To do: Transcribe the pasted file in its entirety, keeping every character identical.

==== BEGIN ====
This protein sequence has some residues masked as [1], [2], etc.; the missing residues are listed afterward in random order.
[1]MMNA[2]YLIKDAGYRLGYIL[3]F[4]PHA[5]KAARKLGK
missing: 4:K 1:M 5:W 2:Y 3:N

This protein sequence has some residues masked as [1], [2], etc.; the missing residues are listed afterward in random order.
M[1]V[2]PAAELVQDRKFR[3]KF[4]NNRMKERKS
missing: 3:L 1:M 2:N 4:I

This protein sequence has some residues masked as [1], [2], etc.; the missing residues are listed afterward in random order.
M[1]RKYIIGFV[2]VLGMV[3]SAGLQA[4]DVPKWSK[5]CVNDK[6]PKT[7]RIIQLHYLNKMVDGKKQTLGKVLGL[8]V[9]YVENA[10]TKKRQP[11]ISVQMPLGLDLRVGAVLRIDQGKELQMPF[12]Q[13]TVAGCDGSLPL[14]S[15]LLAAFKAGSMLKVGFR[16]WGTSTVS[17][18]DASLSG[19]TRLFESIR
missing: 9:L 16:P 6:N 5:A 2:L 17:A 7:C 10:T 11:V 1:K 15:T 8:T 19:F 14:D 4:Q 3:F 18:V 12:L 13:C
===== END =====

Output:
This protein sequence has some residues masked as [1], [2], etc.; the missing residues are listed afterward in random order.
[1]MMNA[2]YLIKDAGYRLGYIL[3]F[4]PHA[5]KAARKLGK
missing: 4:K 1:M 5:W 2:Y 3:N

This protein sequence has some residues masked as [1], [2], etc.; the missing residues are listed afterward in random order.
M[1]V[2]PAAELVQDRKFR[3]KF[4]NNRMKERKS
missing: 3:L 1:M 2:N 4:I

This protein sequence has some residues masked as [1], [2], etc.; the missing residues are listed afterward in random order.
M[1]RKYIIGFV[2]VLGMV[3]SAGLQA[4]DVPKWSK[5]CVNDK[6]PKT[7]RIIQLHYLNKMVDGKKQTLGKVLGL[8]V[9]YVENA[10]TKKRQP[11]ISVQMPLGLDLRVGAVLRIDQGKELQMPF[12]Q[13]TVAGCDGSLPL[14]S[15]LLAAFKAGSMLKVGFR[16]WGTSTVS[17][18]DASLSG[19]TRLFESIR
missing: 9:L 16:P 6:N 5:A 2:L 17:A 7:C 10:T 11:V 1:K 15:T 8:T 19:F 14:D 4:Q 3:F 18:V 12:L 13:C